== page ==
As regular readers know, I have some pesky libertarian, Ron Paulesque tendencies, and I am not sure a government-sponsored social life is superior to one guided by simple commerce. Public schools are a good (bad?) example of that already, aren't they?

It seems the same social (emotional) bankruptcy is at the root. If we don't go to some contrived commerce-driven "common area"--we simply don't know how to make friends anymore. We require something "in common" before we are able to talk to people--and that commonality is no longer our belief-system or neighborhood; the commonality we increasingly depend on is taste in product, the fake commercial-culture that has evolved around the marketplace.

I am not sure how to phrase these things. It's like discussing the air we breathe, circumstances simply taken for granted these days. (I think the kids DO take them for granted, so will the baby-boomers have to lead the discussion, because we can still remember a very different social atmosphere?)


Of course, much of what is required cannot be leveraged by government policy alone, or by a stimulus package and new regulations over the securities and banking markets. A cultural ethos is at stake. For far too long our primary institutions--from education and advertising to politics and entertainment--have prized consumerism above everything else, even at the price of infantilizing society. If spirit is to have a chance, they must join the revolution.

The costs of such a transformation will undoubtedly be steep, since they are likely to prolong the recession. Capitalists may be required to take risks they prefer to socialize (i.e., make taxpayers shoulder them). They will be asked to create new markets rather than exploit and abuse old ones; to simultaneously jump-start investments and inventions that create jobs and help generate those new consumers who will buy the useful and necessary things capitalists make once they start addressing real needs (try purifying tainted water in the Third World rather than bottling tap water in the First!).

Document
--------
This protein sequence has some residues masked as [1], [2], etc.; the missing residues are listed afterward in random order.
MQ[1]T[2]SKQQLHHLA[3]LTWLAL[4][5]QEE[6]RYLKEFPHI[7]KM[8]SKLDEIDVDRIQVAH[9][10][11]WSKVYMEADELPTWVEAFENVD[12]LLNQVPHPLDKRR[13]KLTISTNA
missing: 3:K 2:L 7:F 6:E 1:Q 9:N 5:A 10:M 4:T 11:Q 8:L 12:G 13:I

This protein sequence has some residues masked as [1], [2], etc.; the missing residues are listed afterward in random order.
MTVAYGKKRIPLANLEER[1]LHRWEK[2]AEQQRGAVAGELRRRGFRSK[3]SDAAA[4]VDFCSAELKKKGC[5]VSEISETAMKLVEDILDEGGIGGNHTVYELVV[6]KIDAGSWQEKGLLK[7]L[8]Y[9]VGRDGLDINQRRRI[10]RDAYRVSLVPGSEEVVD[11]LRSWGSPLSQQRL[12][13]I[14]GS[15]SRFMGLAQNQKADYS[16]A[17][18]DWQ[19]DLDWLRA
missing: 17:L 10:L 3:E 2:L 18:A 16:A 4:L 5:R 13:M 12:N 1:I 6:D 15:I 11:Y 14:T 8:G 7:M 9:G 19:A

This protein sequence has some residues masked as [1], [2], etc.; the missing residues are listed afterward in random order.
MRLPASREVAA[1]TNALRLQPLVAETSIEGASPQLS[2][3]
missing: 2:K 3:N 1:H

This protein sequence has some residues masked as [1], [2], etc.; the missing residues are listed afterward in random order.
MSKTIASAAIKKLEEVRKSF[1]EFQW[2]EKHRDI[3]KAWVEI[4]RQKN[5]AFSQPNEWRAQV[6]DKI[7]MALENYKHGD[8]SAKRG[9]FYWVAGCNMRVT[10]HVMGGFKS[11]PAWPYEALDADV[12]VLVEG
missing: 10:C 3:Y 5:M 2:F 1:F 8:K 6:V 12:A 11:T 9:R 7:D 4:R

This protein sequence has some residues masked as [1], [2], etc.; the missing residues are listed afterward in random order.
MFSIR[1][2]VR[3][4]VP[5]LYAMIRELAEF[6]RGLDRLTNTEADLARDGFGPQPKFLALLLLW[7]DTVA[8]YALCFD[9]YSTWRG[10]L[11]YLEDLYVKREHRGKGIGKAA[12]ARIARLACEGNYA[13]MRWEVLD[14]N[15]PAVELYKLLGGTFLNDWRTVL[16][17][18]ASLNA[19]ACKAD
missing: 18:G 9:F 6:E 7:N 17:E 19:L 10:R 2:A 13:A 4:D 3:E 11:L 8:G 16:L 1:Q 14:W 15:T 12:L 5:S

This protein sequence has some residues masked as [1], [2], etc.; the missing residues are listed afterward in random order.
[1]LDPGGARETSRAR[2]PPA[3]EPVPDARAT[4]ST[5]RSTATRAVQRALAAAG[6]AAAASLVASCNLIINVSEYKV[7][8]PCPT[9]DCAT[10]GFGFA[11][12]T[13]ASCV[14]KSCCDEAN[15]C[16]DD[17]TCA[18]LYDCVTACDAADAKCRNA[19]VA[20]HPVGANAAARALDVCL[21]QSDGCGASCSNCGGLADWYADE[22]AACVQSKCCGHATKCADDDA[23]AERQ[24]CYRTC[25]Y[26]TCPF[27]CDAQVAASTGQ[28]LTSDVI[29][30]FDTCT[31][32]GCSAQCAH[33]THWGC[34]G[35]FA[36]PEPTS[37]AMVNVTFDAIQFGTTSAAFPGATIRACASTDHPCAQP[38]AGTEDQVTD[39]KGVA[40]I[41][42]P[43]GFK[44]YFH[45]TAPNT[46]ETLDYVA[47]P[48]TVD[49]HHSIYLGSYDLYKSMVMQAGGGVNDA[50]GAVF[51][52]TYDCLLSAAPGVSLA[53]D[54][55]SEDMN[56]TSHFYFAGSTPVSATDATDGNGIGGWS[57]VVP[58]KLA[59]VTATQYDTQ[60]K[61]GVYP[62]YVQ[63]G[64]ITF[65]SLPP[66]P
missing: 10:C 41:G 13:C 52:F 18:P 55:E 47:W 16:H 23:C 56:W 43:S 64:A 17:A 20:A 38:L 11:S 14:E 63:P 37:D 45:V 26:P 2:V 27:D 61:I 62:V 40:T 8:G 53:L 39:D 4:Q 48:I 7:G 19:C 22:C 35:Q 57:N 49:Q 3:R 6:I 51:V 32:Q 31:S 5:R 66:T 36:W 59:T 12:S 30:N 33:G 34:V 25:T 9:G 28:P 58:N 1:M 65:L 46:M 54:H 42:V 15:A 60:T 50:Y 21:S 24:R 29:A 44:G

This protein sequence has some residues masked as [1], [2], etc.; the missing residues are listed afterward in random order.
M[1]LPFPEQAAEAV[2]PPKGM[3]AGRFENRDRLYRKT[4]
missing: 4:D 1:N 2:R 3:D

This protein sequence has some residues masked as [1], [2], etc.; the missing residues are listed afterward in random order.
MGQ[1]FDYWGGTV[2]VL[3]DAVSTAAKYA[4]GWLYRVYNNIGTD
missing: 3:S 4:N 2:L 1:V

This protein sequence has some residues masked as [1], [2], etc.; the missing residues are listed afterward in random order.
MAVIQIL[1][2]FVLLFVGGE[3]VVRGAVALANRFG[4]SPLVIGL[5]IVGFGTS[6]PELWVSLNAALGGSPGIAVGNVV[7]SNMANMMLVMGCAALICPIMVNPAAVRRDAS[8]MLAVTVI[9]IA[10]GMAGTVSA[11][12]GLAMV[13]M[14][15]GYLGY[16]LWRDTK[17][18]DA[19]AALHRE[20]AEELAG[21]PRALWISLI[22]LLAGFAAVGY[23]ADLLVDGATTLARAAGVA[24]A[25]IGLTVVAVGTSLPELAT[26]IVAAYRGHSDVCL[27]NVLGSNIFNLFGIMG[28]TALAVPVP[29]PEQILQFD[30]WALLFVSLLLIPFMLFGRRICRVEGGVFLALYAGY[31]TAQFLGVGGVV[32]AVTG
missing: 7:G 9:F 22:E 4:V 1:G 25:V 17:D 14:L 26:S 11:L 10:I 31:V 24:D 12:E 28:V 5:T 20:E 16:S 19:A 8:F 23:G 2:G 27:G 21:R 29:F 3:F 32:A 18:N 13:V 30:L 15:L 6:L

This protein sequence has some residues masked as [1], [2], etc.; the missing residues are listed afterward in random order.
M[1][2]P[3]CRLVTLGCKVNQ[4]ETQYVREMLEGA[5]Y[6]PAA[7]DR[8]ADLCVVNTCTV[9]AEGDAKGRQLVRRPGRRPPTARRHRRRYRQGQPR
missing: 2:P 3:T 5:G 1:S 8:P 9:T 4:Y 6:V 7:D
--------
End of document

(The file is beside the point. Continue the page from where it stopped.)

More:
The good news is, people are already spending less, earning before buying (using those old-fashioned layaway plans) and feeling relieved at the shopping quasi-moratorium. Suddenly debit cards are the preferred plastic. Parental "gatekeepers" are rebelling against marketers who treat their 4-year-olds as consumers-to-be. Adults are questioning brand identities and the infantilization of their tastes. They are out in front of the politicians, who still seem addicted to credit as a cure-all for the economic crisis.
Agree? Disagree? What do you think?

Even more than that, what to do? How can we encourage these changes?


John Powers said...

I don't think that markets are exclusive to capitalism. And if Klein's "Shock Doctrine" does anything it's to reinforce the skepticism about the virtue of radical change. Generally people do best when they wake up in the morning and what to do is very much like what we did the day before.

That said, lots needs changing!

I just love a 1992 essay by Elin Whitney-Smith The Vindication of Karl Marx--industrial relations. The essay isn't about Marxism but rather the potential for the Web. Here's words she puts into her fantasy Marx:

"There will be economic crisis. Where decisions are made by workers who know the product, know the customer, and see the benefit of the result in their pockets, business will survive. Where decisions are made by the top of the hierarchy for the benefit of capital accumulation, business will fail. Computers turn the hierarchy upside-down. Decision making is the last function of ownership."

The key thing is that what we produce must be produced in communication with what people want. Not just market research but an on-going conversation. And it's not only conversation between producers and consumers, but between producers and producers and consumers. The many to many media changes things.

So many details of the Inauguration made me smile. I especially liked Pete Seeger resurrecting Woody Gutherie's lyrics about the sign "Private Property" but ain't nothing on the back--that's ours.

The commons is essential not opposed to markets. On the Commons

Lots of people are loosing their jobs and more will soon. At root markets are structures that allow the exchange of information, goods and services. Markets can be a type of commons, and for the many of us out of work this sort of market is essential. Computers and the Internet are an important part of this structure. But just practically, moving goods and services tends towards locales and local markets.

We can't wait around for "them" to do it. We must use the tools to build structures that include everyone--or as many as are able--to exchange information, goods and services.

Daisy said...

I do not have anything really smart or insightful to say, except I love my new spaceship bed!

John Powers said...

Daisy, that truly is a great bed! I know my cat Barney would love it. Since right now I'm not in a consumer mood, he'll have to cope with a laundry basket with unfolded laundry in it.